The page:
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Comment #5 posted by FoM on March 25, 2009 at 06:26:20 PT
Over the last few years we have seen vegetables getting people sick so we need to do something. Can you imagine my shock when I was told that milk trucks also haul hazardous material. They flush them out but residue will still stick. No one wants diseased fruit and vegetables to go unchecked but people growing their own vegetables will not contaminate the produce because it stays local. 
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Comment #4 posted by Hope on March 25, 2009 at 06:19:33 PT
What they're trying to do... I think..
is create a new more powerful food police, a new, bigger more powerful agency... inspectors and methods, which it looks like we might need. The FDA hasn't really got time to do it, apparently, what with all the pharma duties.It's a huge bill... and I'm sure somewhere it probably says "no compost"... but I couldn't find anything exactly like that.They better not waste time and money inspecting home gardens. It could get dirty... and pitch forky. I can just see it now. 'Grandmother, armed with garden hoe, tasered as she tried to chase fertilizer inspector out of her garden.'
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Comment #3 posted by FoM on March 24, 2009 at 19:16:11 PT
I really do not know what they are trying to do. I believe people who have farm land and grow a vegetable garden and share some with friends and neighbors should be left alone. I am familiar with produce since my husband hauled it from Mexico (at the Nogales, NM border) to Pittsburgh and from Florida to California and to Connecticut. The produce we consume needs to be policed better then I ever saw it was. We don't need people who buy produce getting sick. That area needs food police.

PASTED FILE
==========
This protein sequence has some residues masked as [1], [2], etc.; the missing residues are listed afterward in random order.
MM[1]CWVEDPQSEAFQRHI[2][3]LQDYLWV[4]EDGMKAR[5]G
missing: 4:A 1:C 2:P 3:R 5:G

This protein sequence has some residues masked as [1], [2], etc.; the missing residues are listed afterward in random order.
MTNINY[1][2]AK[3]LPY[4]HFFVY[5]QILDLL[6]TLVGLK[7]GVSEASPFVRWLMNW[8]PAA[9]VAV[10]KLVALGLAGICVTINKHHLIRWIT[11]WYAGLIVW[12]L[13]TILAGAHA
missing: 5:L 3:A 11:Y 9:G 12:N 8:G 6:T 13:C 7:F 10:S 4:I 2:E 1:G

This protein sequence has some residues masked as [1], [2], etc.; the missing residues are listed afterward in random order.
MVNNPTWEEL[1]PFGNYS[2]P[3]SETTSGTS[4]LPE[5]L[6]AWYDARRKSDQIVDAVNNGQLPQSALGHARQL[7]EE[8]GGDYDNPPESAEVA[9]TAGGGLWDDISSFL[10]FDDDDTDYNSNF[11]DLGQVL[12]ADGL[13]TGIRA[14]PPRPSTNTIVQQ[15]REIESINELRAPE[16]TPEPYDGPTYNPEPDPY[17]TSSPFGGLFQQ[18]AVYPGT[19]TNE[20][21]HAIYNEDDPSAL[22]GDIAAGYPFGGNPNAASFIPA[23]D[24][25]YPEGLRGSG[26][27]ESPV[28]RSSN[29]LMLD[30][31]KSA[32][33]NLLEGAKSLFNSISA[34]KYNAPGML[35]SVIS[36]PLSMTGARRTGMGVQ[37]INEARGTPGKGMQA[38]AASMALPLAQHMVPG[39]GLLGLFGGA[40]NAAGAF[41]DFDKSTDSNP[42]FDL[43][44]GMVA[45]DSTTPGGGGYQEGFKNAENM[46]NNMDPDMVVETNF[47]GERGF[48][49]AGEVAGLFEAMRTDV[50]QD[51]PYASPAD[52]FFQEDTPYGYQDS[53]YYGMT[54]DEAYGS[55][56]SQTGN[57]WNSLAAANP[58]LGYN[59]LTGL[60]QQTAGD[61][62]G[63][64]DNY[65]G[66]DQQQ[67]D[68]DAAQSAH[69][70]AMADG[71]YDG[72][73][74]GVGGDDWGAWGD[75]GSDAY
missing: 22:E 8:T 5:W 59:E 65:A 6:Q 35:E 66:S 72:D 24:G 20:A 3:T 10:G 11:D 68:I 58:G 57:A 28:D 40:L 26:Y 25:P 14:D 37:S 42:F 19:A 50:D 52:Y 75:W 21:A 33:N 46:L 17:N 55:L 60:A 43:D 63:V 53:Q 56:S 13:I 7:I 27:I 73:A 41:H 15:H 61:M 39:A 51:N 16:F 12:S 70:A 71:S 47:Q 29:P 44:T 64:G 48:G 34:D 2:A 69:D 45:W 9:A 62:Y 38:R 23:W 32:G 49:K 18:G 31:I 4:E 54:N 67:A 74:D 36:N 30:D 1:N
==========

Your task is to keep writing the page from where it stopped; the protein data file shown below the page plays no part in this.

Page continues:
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Comment #2 posted by FoM on March 24, 2009 at 18:33:34 PT
Family farmers work hard to grow their own vegetables and use seeds saved from the previous year. I think this is ok to say.You can have my seeds when you pry them from my cold dead hands.
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Comment #1 posted by The GCW on March 24, 2009 at 18:16:26 PT
This is crazy
House and Senate will vote on bill to end organic gardening... is an enormous rush to get this into law within the next 2 weeks 
before people realize what is happening.The bill is proposed by Rep. Laura DeLauro whose husband works for Monsanto.
 The bill will require organic farms to use specific fertilizers and poisonous insect sprays dictated by the newly formed agency to "make sure there is no danger to the public food supply".
    This will include backyard gardens that grow food only for a family, not for sales.There is a video on the subject: May Be Arrested Soon For Growing A TomatoeAs our government hands over billions to Wall Street bankers, jobless Americans live in tent cities and collect food stamps in record numbers. Now when we need it the most, growing our own food may be against the law and punishable by a fine of up to $1,000,000. Think I’m joking? Meet Bill HR 875, The Food Safety Modernization Act of 2009, introduced by Rosa DeLauro whose husband Stanley Greenburg works for Monsanto. The insanity doesn’t stop there—fishing boats, hotdog stands, neighborhood vegetable booths and farmers’ markets will be federally regulated under the same draconian law. As always, the spin is designed to make you (the public) believe these new provisions are for your own good. Under the deceitful guise of protection, the goal of this bill is crystal clear: to prevent us from locally growing our own food so multinational agribusiness can completely control the production and distribution of our food supply. I refer you to the usual suspects—Monsanto, ADM, Sodexo, Tyson, and Smithfield.
This bill is designed to allow corporations, with the help of their hired government guns, to force small competitors (you and me) out of business. This is as evil as it gets, folks. Since the dawn of man we have hunted and farmed our own food——it’s second nature. To be stripped of the most fundamental act of survival is equivalent to the kind of mass enslavement you only read about in history books, like the kind under Pharaohs in ancient Egypt. FULL STORY